These days I’m thinking about the silent rhythm stuff. We all have the experience that some pieces of music remind us of some particular scenes, we can imagine the picture in mind without watching a real image. Then what about the opposite? Could we imagine the sound when watching silent images or videos? Chaplin’s films give an example. Maybe the idea of “silent rhythm” is kind of off the topic and quite different from your live studies of AVE, I think it’s worth studying to better understand the relationship between audio and visual.
We know that sound is a vibration that propagates as a mechanical wave of pressure and displacement, through some medium. Imaging that we are in outer space, we can feel the vibration while sound cannot be heard because no air as medium. While we cannot hear sound doesn’t necessarily mean we cannot feel it. Some findings suggest that the experience deaf people have when ‘feeling’ music is similar to the experience other people have when hearing music. The perception of the musical vibrations by the deaf is likely every bit as real as the equivalent sounds, since they are ultimately processed in the same part of the brain.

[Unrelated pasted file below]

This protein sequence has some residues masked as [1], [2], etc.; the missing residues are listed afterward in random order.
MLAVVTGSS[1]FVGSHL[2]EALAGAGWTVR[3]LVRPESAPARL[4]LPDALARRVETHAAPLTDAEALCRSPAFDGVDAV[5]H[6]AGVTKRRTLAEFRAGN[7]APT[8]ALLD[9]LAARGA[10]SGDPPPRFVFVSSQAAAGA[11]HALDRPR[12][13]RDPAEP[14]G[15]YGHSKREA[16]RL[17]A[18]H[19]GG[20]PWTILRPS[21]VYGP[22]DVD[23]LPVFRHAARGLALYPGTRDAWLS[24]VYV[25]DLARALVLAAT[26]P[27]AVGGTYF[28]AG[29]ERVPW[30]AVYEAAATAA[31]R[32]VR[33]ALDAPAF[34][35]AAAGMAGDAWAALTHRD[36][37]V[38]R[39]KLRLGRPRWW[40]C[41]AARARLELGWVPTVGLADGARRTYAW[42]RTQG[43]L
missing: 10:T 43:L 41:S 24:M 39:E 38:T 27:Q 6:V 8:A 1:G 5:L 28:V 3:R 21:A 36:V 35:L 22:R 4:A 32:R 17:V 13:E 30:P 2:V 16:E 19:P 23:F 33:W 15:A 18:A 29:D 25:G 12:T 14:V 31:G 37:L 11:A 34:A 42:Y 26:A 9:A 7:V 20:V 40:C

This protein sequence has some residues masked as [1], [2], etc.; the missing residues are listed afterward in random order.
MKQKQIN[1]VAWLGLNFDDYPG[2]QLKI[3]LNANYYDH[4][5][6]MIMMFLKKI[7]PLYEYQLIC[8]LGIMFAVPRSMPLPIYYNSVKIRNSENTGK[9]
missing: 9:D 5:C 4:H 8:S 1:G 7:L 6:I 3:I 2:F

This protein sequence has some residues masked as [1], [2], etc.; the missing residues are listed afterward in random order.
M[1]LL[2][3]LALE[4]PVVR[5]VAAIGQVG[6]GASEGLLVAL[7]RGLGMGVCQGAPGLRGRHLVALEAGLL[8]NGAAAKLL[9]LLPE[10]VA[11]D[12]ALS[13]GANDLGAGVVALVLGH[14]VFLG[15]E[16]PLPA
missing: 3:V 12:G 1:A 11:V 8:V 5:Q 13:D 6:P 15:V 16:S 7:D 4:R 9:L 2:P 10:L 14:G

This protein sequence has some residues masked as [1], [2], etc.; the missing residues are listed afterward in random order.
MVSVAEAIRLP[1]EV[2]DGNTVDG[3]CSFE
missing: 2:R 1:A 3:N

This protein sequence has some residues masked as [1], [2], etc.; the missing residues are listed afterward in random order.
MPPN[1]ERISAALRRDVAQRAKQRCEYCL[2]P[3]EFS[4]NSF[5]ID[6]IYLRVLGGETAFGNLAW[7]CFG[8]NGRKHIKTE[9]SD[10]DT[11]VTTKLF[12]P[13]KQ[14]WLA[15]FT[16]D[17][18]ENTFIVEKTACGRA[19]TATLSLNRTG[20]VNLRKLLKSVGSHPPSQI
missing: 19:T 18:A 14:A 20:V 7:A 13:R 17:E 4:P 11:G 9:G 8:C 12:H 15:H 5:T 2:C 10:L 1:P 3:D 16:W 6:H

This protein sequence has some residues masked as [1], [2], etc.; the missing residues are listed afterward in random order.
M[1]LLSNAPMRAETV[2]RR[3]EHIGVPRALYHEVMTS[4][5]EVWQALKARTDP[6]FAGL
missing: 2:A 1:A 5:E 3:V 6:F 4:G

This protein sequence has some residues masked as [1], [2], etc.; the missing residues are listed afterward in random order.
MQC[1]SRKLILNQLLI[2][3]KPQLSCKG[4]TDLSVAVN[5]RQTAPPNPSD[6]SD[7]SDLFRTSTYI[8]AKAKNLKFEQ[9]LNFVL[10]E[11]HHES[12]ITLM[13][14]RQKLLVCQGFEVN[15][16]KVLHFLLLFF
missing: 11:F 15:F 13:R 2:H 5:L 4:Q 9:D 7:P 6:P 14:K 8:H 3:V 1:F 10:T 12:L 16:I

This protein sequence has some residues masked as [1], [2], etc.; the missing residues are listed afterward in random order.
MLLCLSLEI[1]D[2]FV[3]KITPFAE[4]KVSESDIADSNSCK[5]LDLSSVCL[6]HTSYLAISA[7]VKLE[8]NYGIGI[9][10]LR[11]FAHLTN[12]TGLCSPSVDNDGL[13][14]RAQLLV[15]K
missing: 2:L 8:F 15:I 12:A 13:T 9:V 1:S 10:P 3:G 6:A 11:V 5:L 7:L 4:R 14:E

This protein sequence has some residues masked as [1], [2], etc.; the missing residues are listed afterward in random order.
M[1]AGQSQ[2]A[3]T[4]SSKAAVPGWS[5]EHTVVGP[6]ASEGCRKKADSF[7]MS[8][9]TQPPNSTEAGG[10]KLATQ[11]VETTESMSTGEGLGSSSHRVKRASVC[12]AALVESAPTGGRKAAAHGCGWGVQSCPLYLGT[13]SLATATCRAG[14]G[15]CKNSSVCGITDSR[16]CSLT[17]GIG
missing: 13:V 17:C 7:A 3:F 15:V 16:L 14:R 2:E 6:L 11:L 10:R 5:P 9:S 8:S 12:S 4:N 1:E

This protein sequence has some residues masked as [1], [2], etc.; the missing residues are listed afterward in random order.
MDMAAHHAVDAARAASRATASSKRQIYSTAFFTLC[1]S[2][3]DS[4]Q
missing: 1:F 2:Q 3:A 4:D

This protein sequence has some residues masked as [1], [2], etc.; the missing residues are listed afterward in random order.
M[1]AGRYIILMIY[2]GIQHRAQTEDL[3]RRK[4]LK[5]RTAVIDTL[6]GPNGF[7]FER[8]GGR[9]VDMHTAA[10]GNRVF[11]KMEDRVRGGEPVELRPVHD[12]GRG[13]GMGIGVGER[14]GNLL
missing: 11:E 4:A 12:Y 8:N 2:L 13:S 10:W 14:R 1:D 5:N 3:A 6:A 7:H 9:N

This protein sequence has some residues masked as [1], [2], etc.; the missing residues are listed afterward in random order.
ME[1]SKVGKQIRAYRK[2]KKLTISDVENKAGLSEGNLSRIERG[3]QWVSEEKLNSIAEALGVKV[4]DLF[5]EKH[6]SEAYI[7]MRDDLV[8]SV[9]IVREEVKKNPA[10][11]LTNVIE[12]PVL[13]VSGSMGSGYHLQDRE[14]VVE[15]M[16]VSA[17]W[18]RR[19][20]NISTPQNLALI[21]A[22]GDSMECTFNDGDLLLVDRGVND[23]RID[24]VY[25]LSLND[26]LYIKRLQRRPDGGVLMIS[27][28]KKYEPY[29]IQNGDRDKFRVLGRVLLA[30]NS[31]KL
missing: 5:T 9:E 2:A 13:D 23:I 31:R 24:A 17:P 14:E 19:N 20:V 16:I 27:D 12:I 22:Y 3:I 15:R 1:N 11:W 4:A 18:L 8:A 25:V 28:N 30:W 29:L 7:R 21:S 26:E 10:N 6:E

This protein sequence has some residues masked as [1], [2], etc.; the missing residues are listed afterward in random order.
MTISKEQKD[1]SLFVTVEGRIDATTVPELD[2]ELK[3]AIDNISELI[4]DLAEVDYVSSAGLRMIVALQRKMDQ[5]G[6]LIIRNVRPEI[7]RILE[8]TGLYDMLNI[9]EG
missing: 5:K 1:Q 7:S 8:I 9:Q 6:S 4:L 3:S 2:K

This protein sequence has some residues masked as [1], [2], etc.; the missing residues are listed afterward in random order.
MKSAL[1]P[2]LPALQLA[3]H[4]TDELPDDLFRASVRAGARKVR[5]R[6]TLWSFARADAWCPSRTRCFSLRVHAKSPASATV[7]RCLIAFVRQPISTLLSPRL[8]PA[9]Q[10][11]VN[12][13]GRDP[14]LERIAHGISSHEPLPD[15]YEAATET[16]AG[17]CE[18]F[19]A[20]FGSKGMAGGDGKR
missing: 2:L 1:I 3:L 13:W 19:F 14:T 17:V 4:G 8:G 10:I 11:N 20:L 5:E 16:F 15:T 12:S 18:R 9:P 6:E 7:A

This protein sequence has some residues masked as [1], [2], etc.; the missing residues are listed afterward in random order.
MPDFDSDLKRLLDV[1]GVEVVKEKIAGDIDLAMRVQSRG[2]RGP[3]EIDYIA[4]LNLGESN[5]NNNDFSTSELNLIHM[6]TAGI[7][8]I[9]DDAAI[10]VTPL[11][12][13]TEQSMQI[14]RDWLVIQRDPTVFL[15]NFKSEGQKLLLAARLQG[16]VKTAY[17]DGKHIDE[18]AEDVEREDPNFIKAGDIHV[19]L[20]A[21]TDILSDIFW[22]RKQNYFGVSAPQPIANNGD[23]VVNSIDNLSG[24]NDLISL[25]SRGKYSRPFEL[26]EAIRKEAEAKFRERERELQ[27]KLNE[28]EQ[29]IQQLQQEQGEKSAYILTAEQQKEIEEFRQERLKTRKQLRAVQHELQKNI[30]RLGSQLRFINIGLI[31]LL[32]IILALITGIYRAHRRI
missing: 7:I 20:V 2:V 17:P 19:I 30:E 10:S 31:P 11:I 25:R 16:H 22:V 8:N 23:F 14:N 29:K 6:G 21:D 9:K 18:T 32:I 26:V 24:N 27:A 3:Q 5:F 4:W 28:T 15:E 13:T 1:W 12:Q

For us normal persons, we already have a sound library that is built through our life experience. We know what the sound should be like when waves lapping the shore, ping-pongs bouncing on the floor, someone knocking the door…When these kinds of scenes appear on the screen we can imagine the sound even if the video itself is silent.
The video provided below is my work for silent rhythm. Sound is filtered, whereas the balls in the video are of strong rhythm and scenes switch frequently, both of which create a feeling of intensity. It’s interesting that the video is silent while you cannot feel any peace. Another option for performance is that live sound could be inserted in this video in a “on and off” form, that is, the sound stops time to time and when stopped the objects keep vibrating, audience may feel that the sound is still there because of auditory inertia (not sure whether this phase exists).
Softwares related: Cinema4D, AfterEffects, Photoshop.